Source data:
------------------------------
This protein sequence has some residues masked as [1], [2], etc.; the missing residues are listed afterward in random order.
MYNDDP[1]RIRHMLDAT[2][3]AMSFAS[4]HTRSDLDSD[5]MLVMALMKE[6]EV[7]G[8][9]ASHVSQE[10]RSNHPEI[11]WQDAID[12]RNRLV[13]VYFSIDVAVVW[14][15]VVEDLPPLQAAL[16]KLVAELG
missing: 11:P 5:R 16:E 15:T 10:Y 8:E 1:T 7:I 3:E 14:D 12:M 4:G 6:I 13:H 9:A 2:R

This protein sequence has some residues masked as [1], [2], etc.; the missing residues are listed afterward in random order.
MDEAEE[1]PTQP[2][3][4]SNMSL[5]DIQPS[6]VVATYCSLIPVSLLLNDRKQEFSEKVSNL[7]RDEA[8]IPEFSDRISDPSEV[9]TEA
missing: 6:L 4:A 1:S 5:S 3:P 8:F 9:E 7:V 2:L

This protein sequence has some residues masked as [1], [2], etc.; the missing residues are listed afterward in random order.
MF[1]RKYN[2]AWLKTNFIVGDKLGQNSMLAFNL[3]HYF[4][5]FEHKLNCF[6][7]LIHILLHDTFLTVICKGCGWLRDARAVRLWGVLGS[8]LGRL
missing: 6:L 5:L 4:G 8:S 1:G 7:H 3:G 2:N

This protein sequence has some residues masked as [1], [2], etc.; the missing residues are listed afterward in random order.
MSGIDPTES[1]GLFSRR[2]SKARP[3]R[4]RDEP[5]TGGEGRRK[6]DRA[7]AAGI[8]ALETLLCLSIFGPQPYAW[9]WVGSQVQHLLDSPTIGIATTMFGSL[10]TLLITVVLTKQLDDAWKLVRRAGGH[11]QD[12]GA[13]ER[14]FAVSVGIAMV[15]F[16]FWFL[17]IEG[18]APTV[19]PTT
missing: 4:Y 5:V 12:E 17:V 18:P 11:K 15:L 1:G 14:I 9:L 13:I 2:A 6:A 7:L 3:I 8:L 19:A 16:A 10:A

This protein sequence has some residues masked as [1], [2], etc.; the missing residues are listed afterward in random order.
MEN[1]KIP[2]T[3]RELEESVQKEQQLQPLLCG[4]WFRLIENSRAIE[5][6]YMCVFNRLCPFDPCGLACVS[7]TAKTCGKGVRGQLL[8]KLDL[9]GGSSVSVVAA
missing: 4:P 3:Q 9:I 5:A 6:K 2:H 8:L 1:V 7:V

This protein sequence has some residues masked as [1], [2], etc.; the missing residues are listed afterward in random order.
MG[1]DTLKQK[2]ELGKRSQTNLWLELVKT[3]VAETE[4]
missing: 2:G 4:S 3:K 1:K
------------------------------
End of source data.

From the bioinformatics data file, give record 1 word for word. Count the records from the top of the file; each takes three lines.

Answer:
This protein sequence has some residues masked as [1], [2], etc.; the missing residues are listed afterward in random order.
MYNDDP[1]RIRHMLDAT[2][3]AMSFAS[4]HTRSDLDSD[5]MLVMALMKE[6]EV[7]G[8][9]ASHVSQE[10]RSNHPEI[11]WQDAID[12]RNRLV[13]VYFSIDVAVVW[14][15]VVEDLPPLQAAL[16]KLVAELG
missing: 11:P 5:R 16:E 15:T 10:Y 8:E 1:T 7:I 3:E 14:D 12:M 4:G 6:I 13:H 9:A 2:R